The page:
The electricity around the island is most often paid on a meter which you will need to top up. Older properties will work on a billing system.

Depending on the size of your property, whether you have a pool, air-cons etc, you can budget between $50 – $150 per month.


Motorbikes are the way to get around Bali.

You can rent a bike for around $5 per day, but if you’re planning a long stay on the island you’ll want something more permanent. Many expats buy their own bikes! A budget bike will cost $700-$1,400, while fuel is about $0.50 per litre.

Be sure you have the right international driving license to be a legal road goer!

You can get yourself a car, but be ready to be stuck in heavy traffic and be tackling really small little roads.


The food in Bali is reason alone to spend your retirement on the island. You can find EVERYTHING, at a reasonable cost and its all just super delicious.

You can get a good meal for around $10, even cheaper if you choose to dine at local warungs! Closer to $3!

Even relatively fine dining in Bali can be as cheap as $20 per person.

Don’t want to eat out all the time? A monthly grocery bill for home cooking with fresh local ingredients will only cost you around $100 (just stay away from those tempting imported brands ;))


The last cost that’ll be on your monthly budget will be staff. As part of your visa requirements you are obligated to hire at least 2 Indonesians!

The kind of staff you require will depend on your accommodation – a housekeeper, gardener, pool cleaner and maintenance are super useful options. You may also want to consider a driver if you aren’t planning to get yourself around.

As of 2023, the minimum wage in Bali is IDR2,500,000 for a full time employee. You can discuss and negotiate your rates with the workers directly, but ensuring a good living wage will make the relationship fair and beneficial for both parties.

Where to Stay When Retiring in Bali

There’s a HUGE list of potential spots to base yourself when retiring in Bali.

These 3 areas are a few of the most popular, and suitable places for a more laid-back, relaxed life. Take a look!


Sanur is one of the most popular areas in Bali for retirees. A laid back spot with much less traffic and general tourist hustle and bustle, you can cycle the board walk, spend days on the perfect white sand and dine in a selection of Western restaurants or local warungs. For those who dream of a beachfront retirement, Sanur is the spot to go!


Living in Seminyak during your retirement in Bali will ensure amazing food options, lots of shopping and action, plenty of events and the never ending flow of tourists. With beaches nearby, shopping malls, all kinds of cafes and restaurants and a more Western inspired vibe, Seminyak is great for those who love to be among the action.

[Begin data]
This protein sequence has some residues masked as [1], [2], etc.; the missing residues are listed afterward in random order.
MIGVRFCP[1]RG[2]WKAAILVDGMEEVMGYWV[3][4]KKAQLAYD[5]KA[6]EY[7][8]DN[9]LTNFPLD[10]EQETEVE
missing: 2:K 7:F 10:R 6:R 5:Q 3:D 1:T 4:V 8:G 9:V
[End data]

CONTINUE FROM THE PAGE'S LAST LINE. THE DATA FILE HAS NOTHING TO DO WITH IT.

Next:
Umalas is a more residential area that is slowly building up to have a nice collection of quaint cafes and restaurants. On the edge of Seminyak and Canggu, you can have easy access to the top towns while still having a touch of regular, daily life. Find yourself a modest little villa in Umalas and have a home just steps from rice paddies!

Pros and Cons of Retiring in Bali

It seems like everything is a dreamland in Bali, doesn’t it? That’s not necessarily the case..

Let’s round up this guide of how to retire in Bali with some pros and cons.

Pros of Retiring in Bali

  • Incredible culture: The culture in Bali is one of the most unique in the world with impossibly friendly locals, magnificent, vibrant celebrations and an inclusive, welcoming community. With so many cultural highlights throughout the year, you won’t get bored!
  • Affordability: The low cost of living in Bali will play in your favour when planning a long term stay on the island. Renting, eating out and getting about is all much more affordable. That being said, be sure you pay your way to make sure you don’t take advantage of the island!
  • Relaxed way of life: Bali is famously easy going. The way of life is so much lighter and simpler – especially if you aren’t going to be working 😉 Live your life on Bali time!
  • Climate: Paradise weather seems like a dream come true for retirement. Bali does have a wet season, but the majority of the year is filled with MEGA sun and tropical breezes. Humidity will keep you young!

Cons of Retiring in Bali 

  • Healthcare: Having private health insurance is a kick in the budget when you’ve lived off social healthcare your whole life. Still, better safe than sorry!
  • Distance: It’s likely when moving to Bali you will be leaving behind some kind of family or friends. Being away can be stressful and a little sad, you’ll miss life events and celebrations. Be sure to have enough savings to book a ticket home at all times – just in case!
  • Tourists: There is a steady flow of tourists coming and going from the island all year round. Some times are quieter than others, but always be prepared for some kind of tourist crowds!

Final Thoughts

You’ve worked hard all your life, you deserve to let go and have the retirement of your dreams! And Bali is a dream come true!

Retiring in Bali will have you sun soaking and beach visiting every darn day if you so wish. Bask in the magical culture and religion of the island and enjoy making friends with the incredible locals. Being part of the community should be a top priority!

What do you think? Is moving to Bali in your retirement plans now?


Featured image: Retirement